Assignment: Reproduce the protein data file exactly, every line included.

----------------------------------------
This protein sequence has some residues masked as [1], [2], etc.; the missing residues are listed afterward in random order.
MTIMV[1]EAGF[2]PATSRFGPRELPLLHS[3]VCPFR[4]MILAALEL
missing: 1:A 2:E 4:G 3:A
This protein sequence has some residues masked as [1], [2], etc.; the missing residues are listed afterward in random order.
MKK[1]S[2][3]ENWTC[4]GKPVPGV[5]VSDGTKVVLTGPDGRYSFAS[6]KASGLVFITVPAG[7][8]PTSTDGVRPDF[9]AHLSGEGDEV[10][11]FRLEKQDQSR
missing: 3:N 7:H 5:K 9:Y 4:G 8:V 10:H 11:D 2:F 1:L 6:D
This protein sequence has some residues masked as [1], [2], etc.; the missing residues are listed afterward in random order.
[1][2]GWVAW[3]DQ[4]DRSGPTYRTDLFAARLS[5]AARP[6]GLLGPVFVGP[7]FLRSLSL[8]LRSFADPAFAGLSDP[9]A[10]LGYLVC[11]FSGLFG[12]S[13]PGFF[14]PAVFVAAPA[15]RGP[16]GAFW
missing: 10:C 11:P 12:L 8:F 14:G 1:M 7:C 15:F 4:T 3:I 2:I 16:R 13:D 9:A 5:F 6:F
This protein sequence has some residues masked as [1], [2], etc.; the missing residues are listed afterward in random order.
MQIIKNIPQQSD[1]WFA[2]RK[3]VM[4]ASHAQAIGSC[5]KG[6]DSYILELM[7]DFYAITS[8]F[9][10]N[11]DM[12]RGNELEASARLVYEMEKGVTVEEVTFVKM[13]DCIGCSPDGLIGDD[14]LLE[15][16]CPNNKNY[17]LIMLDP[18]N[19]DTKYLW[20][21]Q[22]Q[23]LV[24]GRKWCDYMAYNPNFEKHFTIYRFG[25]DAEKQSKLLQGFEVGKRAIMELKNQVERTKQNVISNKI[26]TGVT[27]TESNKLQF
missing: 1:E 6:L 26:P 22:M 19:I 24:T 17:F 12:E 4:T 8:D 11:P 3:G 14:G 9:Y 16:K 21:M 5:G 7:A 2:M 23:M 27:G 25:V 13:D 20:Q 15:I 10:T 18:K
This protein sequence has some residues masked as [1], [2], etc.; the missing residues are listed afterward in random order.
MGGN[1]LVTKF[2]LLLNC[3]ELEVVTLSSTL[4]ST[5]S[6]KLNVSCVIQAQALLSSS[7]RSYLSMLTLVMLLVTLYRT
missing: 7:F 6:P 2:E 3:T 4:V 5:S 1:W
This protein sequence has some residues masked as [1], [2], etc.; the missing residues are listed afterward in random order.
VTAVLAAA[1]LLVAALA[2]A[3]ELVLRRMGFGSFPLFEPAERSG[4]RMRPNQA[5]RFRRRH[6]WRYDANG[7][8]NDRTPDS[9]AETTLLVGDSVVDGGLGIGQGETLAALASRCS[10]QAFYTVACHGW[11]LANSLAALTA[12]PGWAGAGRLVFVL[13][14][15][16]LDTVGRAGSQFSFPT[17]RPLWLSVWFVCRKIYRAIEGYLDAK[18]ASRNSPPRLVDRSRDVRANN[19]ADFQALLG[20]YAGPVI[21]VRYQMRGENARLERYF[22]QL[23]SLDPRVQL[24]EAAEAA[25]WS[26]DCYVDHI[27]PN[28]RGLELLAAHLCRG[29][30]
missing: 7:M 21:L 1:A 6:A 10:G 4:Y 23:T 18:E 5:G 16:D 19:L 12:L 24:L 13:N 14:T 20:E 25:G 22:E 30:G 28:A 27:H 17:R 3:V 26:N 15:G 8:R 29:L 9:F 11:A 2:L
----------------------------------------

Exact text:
This protein sequence has some residues masked as [1], [2], etc.; the missing residues are listed afterward in random order.
MTIMV[1]EAGF[2]PATSRFGPRELPLLHS[3]VCPFR[4]MILAALEL
missing: 1:A 2:E 4:G 3:A
This protein sequence has some residues masked as [1], [2], etc.; the missing residues are listed afterward in random order.
MKK[1]S[2][3]ENWTC[4]GKPVPGV[5]VSDGTKVVLTGPDGRYSFAS[6]KASGLVFITVPAG[7][8]PTSTDGVRPDF[9]AHLSGEGDEV[10][11]FRLEKQDQSR
missing: 3:N 7:H 5:K 9:Y 4:G 8:V 10:H 11:D 2:F 1:L 6:D
This protein sequence has some residues masked as [1], [2], etc.; the missing residues are listed afterward in random order.
[1][2]GWVAW[3]DQ[4]DRSGPTYRTDLFAARLS[5]AARP[6]GLLGPVFVGP[7]FLRSLSL[8]LRSFADPAFAGLSDP[9]A[10]LGYLVC[11]FSGLFG[12]S[13]PGFF[14]PAVFVAAPA[15]RGP[16]GAFW
missing: 10:C 11:P 12:L 8:F 14:G 1:M 7:C 15:F 4:T 3:I 2:I 16:R 13:D 9:A 5:F 6:F
This protein sequence has some residues masked as [1], [2], etc.; the missing residues are listed afterward in random order.
MQIIKNIPQQSD[1]WFA[2]RK[3]VM[4]ASHAQAIGSC[5]KG[6]DSYILELM[7]DFYAITS[8]F[9][10]N[11]DM[12]RGNELEASARLVYEMEKGVTVEEVTFVKM[13]DCIGCSPDGLIGDD[14]LLE[15][16]CPNNKNY[17]LIMLDP[18]N[19]DTKYLW[20][21]Q[22]Q[23]LV[24]GRKWCDYMAYNPNFEKHFTIYRFG[25]DAEKQSKLLQGFEVGKRAIMELKNQVERTKQNVISNKI[26]TGVT[27]TESNKLQF
missing: 1:E 6:L 26:P 22:M 19:I 24:T 17:F 12:E 4:T 8:D 11:P 3:G 14:G 9:Y 16:K 21:M 5:G 7:A 2:M 23:M 27:G 25:V 13:D 20:Q 15:I 10:T 18:K
This protein sequence has some residues masked as [1], [2], etc.; the missing residues are listed afterward in random order.
MGGN[1]LVTKF[2]LLLNC[3]ELEVVTLSSTL[4]ST[5]S[6]KLNVSCVIQAQALLSSS[7]RSYLSMLTLVMLLVTLYRT
missing: 7:F 6:P 2:E 3:T 4:V 5:S 1:W
This protein sequence has some residues masked as [1], [2], etc.; the missing residues are listed afterward in random order.
VTAVLAAA[1]LLVAALA[2]A[3]ELVLRRMGFGSFPLFEPAERSG[4]RMRPNQA[5]RFRRRH[6]WRYDANG[7][8]NDRTPDS[9]AETTLLVGDSVVDGGLGIGQGETLAALASRCS[10]QAFYTVACHGW[11]LANSLAALTA[12]PGWAGAGRLVFVL[13][14][15][16]LDTVGRAGSQFSFPT[17]RPLWLSVWFVCRKIYRAIEGYLDAK[18]ASRNSPPRLVDRSRDVRANN[19]ADFQALLG[20]YAGPVI[21]VRYQMRGENARLERYF[22]QL[23]SLDPRVQL[24]EAAEAA[25]WS[26]DCYVDHI[27]PN[28]RGLELLAAHLCRG[29][30]
missing: 7:M 21:L 1:A 6:A 10:G 4:Y 23:T 18:E 5:G 16:D 19:L 12:L 24:L 13:N 14:T 20:E 25:G 22:E 30:G 28:A 27:H 17:R 3:V 26:N 15:G 8:R 29:L 9:F 11:A 2:L